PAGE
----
We bring together information on the legal frameworks for the right to information from more than 100 countries.
You are here: Home Cases Petitioner v. Secretaria de la Defensa Nacional (Secretary of National Defense)

Petitioner v. Secretaria de la Defensa Nacional (Secretary of National Defense)

Case number:
39/04
Country:
Mexico
Date of decision:
4 May 2004
Court / Arbiter:
Information Commission (Instituto General de Acceso a la Informacion Publica, or IFAI). ( Appellate )


Decision:

The Secretariat of National Defence must fully disclose the conciliation files of the National Commission of Human Rights corresponding to proceedings where conciliation was offered to personnel of the Secretariat of National Defence and which have already been resolved. For those cases that have not been resolved, the Secretariat of National Defence must disclose the files but redact information that would allow an identification of the individuals engaged in such proceedings, to protect both their identities and the integrity of the process.


Keywords:
Court papers (including case files, court orders)
Harm (including harm to legitimate interest, harm test)
Law enforcement / Administration of justice (including prevention/investigation/prosecution of crime, due process)
Open government principles (including accountability, anti-corruption, democracy, participation in government, transparency)
Oversight bodies (including information commission, judicial review, ombuds office)
Personal information (including personnel files, other records concerning or held by public servants)
Public interest (including public interest override, information of public interest)
RTI law
Security sector (including intelligence bodies, military, police)
Segregability (information should be disclosed if can be segregated from information that may legitimately be withheld)

Case details:

Facts

In December 2003, Petitioner (ITAM University Atalaya Program) requested the Secretariat of National Defence (Sectretaria de la Defensa Nacional, or SND) grant access to “the files in which the National Commission of Human Rights proposed a conciliation (or alternative dispute resolution) on the grounds of acts attributed to personnel of the SND […] between 1 October 2002 up to 30 November 2003.” [p.1].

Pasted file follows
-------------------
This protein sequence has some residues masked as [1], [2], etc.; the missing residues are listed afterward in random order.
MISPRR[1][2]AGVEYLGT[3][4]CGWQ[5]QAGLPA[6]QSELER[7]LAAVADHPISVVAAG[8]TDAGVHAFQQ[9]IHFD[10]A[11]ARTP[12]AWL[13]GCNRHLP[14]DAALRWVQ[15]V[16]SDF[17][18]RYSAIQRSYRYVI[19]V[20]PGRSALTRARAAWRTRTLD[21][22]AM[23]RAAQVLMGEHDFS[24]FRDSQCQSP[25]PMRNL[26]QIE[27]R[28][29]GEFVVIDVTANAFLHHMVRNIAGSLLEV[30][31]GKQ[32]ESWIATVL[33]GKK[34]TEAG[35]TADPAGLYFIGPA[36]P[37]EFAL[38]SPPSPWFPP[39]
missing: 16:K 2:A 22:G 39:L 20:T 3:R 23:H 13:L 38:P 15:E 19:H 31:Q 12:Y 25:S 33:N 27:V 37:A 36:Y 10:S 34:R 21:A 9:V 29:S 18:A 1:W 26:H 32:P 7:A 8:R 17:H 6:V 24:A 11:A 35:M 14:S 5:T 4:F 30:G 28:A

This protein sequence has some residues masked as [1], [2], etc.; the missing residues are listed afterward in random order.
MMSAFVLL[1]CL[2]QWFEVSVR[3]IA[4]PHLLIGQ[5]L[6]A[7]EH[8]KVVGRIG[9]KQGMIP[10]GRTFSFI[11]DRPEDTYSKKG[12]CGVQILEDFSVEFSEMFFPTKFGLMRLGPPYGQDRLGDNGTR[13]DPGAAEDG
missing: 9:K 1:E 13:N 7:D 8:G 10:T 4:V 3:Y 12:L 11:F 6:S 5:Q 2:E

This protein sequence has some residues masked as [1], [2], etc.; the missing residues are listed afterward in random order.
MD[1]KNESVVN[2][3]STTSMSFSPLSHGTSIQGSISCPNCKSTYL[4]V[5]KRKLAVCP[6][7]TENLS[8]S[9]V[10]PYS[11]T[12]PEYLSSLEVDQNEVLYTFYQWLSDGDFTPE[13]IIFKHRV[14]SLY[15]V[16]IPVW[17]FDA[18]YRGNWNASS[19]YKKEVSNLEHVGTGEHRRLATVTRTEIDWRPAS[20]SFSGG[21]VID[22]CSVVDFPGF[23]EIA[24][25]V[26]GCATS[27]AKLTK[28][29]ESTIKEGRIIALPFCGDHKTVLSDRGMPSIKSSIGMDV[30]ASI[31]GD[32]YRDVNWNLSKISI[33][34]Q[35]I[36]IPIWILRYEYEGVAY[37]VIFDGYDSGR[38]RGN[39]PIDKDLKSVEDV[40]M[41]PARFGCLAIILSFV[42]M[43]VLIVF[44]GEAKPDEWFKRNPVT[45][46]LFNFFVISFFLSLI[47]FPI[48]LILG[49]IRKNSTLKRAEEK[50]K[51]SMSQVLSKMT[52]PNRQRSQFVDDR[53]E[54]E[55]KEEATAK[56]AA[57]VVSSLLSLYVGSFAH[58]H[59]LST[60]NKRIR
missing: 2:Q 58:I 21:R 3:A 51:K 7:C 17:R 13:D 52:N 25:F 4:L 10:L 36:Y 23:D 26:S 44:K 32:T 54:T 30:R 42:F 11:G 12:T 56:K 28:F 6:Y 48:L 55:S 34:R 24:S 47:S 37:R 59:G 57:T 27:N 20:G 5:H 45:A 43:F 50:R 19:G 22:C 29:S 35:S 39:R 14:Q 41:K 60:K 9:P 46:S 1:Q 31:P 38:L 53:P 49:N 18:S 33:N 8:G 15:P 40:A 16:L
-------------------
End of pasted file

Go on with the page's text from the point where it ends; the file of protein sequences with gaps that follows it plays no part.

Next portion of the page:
The SND responded that such files were not in its power and that Petitioner should address the National Commission of Human rights instead (NCHR). It also maintained the information was classified under Articles 13 and 14(I) of the RTI Law as supplemented by Article 9 of the NCHR’s Transparency and Access to Information Regulations (NCHR Regulations) [pp.1-2].

Petitioner appealed, before IFAI.

 

Decision

IFAI firstly noted that the fact that the files did not originate at the SND, but rather were created by the NCHR was irrelevant, since Article 3 of the Federal Transparency and Access to Public Governmental Information Law (RTI Law) defines “information” for the purposes of such law as that which is generated, obtained, acquired, transformed or conserved” by public entities, regardless of under what title [p.7]. Therefore, to the extent that the SND possessed, in any capacity, any portions of the information sought by Petitioner, then the provisions of the RTI Law applied.

IFAI then turned to the analysis of the classification claim. Article 14(I) of the RTI Law provides that “reserved” or “classified” information shall be that which is expressly identified as such by law. In turn, Article 9 of the NCHR regulations defines confidential or reserved information for the purposes of the Regulations as all that which exists in NCHR’s files. However, Article 9 is subject to Article 4, which establishes that the duty of confidentiality is applicable to the personnel that handle the NCHR’s documents and files. IFAI jointly interpreted these two provisions to mean that while NCHR personnel is bound by a duty of confidentiality, the documents and files themselves are not always confidential per se and therefore the SND cannot rely on these provisions to reject disclosure under the umbrella of Article 14(I) of the RTI Law [p.8].

IFAI also understood that, based on Article 119 of the NCHR’s Regulations, while conciliation proceedings are still open or ongoing, all information produced within such proceedings is covered by Article 13(V) of the RTI law, which establishes a reservation for proceedings where the liability of public officers is as stake. IFAI also pointed out that Article 18(II), which protects personal data that requires consent of the data owner for disclosure, was relevant to the case at hand [p.9].

Therefore, IFAI ordered full disclosure of those files where administrative and liability proceedings involving SND personnel had concluded. As for those cases that were not closed, IFAI ordered that information be disclosed but omitting the names and other personal data that would allow an identification of SND personnel, so as to protect their identities and the integrity of ongoing proceedings [pp.10-11].

 

Resources:

 

IFAI administrative resolution